The output of the selection circuit, MUX **314**, operates to select the output of the appropriate accumulator, **302** or **304**, at the appropriate time to provide a running average of the sampled signal over a predetermined number of samples, without the need for maintaining large queues or queuing registers.

A graph illustrating sample-accumulator averages output by the divider **310** is shown in **402** represent averages from the first sample-accumulator **302**, which is first reset after 2N samples have been received, and then every 2N samples thereafter. Graph segments **404** represent averages from the second sample-accumulator **304**, which is first reset after N samples have been received, and then every 2N samples thereafter. **502** of the sampled signal over a predetermined number of samples computed by alternately selecting or interleaving the averages output by the first and second sample-accumulators over time.

A method of computing a running average of a sampled signal over a predetermined number of samples using the averaging circuit of **602**). After N samples (and subsequent odd sets of N samples) have been received the second sample-accumulator and the sample-counter are reset (step **604**). After the reset the sum of samples in the first sample-accumulator is divided by the sum of N plus the new sample-counter value, and this quotient is selected as the running average for the next N samples (step **606**). After 2N samples (and subsequent even sets of N samples) have been received the first sample-accumulator and the sample-counter are reset (step **608**). After the reset the sum of samples in the second sample-accumulator is divided by the sum of N plus the new sample-counter value, and this quotient is selected as the running average for the next N samples (step **610**). The above steps, steps **602**-**610**, are then repeated to continue computing or estimating the running average of the sampled signal. That is, after each even set (second set, fourth set, . . . ) of N samples have been received the first sample-accumulator and the sample-counter are reset, and the quotient of the sum of the second sample-accumulator divided by N+new value in the sample-counter and is selected as the running average. After each odd set (first set, third set, . . . ) of N samples have been received the second sample-accumulator and the sample-counter are reset, and the quotient of the sum of the first sample-accumulator is divided by N+new value in the sample-counter and is selected as the running average.

The ability of an averaging circuit and method of the present invention to compute a running average over a number of samples without the need for maintaining a large sample queue or register is shown graphically in

As can be seen from the graphs of

The advantages of the signal averaging circuit and method of the present invention over previous or conventional circuits and methods include: (i) the ability to compute a running average over a number of samples without the need for maintaining large queues or queuing registers; (ii) reduced power consumption in a circuit or device including the averaging circuit due to reduced gate counts; and (iii) the ability to change the averaging length over which the running average is computed without significant impact if any on design of an application specific integrated circuit (ASIC) in which the averaging circuit is included.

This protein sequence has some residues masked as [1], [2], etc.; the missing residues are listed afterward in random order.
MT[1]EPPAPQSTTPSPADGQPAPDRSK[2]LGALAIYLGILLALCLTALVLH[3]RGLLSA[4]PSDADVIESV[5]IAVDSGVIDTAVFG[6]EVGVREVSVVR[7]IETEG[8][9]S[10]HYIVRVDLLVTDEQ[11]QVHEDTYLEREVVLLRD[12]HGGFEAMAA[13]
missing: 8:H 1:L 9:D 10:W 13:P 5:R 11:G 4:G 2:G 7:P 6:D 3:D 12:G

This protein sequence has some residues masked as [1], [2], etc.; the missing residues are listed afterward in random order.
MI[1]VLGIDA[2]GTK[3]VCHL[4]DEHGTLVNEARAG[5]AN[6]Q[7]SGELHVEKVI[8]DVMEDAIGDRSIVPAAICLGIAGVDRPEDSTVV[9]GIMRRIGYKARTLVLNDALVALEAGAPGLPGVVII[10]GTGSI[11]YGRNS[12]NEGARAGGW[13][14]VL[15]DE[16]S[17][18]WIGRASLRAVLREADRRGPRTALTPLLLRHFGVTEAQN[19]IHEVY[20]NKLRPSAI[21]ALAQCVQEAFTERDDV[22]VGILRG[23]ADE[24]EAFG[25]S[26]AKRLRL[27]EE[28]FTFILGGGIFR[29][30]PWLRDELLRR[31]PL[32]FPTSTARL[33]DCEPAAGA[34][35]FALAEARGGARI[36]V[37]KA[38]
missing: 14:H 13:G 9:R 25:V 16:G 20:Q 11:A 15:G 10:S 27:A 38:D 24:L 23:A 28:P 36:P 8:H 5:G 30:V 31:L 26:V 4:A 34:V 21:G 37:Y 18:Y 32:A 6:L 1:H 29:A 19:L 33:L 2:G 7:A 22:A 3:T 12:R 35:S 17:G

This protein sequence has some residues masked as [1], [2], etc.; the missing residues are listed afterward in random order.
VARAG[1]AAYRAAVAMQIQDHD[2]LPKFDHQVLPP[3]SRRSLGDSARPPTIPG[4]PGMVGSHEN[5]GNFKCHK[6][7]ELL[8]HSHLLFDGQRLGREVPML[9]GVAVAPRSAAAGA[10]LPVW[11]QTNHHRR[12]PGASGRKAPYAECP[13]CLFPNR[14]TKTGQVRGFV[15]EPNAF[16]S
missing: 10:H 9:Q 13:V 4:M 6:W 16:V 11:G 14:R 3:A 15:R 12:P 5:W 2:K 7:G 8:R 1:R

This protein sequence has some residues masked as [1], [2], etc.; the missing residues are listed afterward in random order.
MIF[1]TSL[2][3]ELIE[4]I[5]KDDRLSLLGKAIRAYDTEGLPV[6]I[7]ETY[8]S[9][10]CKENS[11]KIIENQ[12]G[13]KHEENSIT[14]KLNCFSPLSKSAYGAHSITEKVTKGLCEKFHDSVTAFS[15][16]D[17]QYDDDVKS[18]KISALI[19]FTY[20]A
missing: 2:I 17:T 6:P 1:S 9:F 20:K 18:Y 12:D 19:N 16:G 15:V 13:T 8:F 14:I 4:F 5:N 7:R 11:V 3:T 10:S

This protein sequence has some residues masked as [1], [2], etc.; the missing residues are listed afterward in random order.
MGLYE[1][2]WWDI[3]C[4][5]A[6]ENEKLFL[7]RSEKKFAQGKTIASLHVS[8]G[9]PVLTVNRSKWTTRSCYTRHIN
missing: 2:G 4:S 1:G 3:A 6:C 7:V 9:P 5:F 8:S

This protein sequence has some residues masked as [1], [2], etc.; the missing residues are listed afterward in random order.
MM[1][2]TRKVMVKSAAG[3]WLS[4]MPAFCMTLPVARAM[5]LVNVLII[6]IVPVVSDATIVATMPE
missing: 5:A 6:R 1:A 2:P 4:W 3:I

The foregoing description of specific embodiments and examples of the invention have been presented for the purpose of illustration and description, and although the invention has been described and illustrated by certain of the preceding examples, it is not to be construed as being limited thereby. They are not intended to be exhaustive or to limit the invention to the precise forms disclosed, and many modifications, improvements and variations within the scope of the invention are possible in light of the above teaching. It is intended that the scope of the invention encompass the generic area as herein disclosed, and by the claims appended hereto and their equivalents.

Referenced by

Citing Patent | Filing date | Publication date | Applicant | Title |
---|---|---|---|---|

US7723659 | Oct 10, 2008 | May 25, 2010 | Cypress Semiconductor Corporation | System and method for screening semiconductor lasers |

US8217334 | Dec 24, 2008 | Jul 10, 2012 | Cypress Semiconductor Corporation | Optical navigation sensor including a spatial frequency filter |

US20130002609 * | Jun 28, 2011 | Jan 3, 2013 | Avago Technologies Ecbu Ip (Singapore) Pte. Ltd. | Optical navigation utilizing speed based algorithm selection |

Classifications

U.S. Classification | 708/200 |

International Classification | G06F15/00 |

Cooperative Classification | G01D1/02 |

European Classification | G01D1/02 |

Legal Events

Date | Code | Event | Description |
---|---|---|---|

Dec 16, 2005 | AS | Assignment | Owner name: SILICON LIGHT MACHINES CORPORATION, CALIFORNIA Free format text: ASSIGNMENT OF ASSIGNORS INTEREST;ASSIGNORS:XU, YANSUN;KRISHNAN, GOPALAKRISHNAN P.;REEL/FRAME:017390/0840;SIGNING DATES FROM 20051213 TO 20051214 Owner name: SILICON LIGHT MACHINES CORPORATION, CALIFORNIA Free format text: ASSIGNMENT OF ASSIGNORS INTEREST;ASSIGNORS:XU, YANSUN;KRISHNAN, GOPALAKRISHNAN P.;SIGNING DATES FROM 20051213 TO 20051214;REEL/FRAME:017390/0840 |

May 6, 2008 | AS | Assignment | |

Jan 27, 2014 | FPAY | Fee payment | Year of fee payment: 4 |

Mar 21, 2015 | AS | Assignment | Owner name: MORGAN STANLEY SENIOR FUNDING, INC., NEW YORK Free format text: SECURITY INTEREST;ASSIGNORS:CYPRESS SEMICONDUCTOR CORPORATION;SPANSION LLC;REEL/FRAME:035240/0429 Effective date: 20150312 |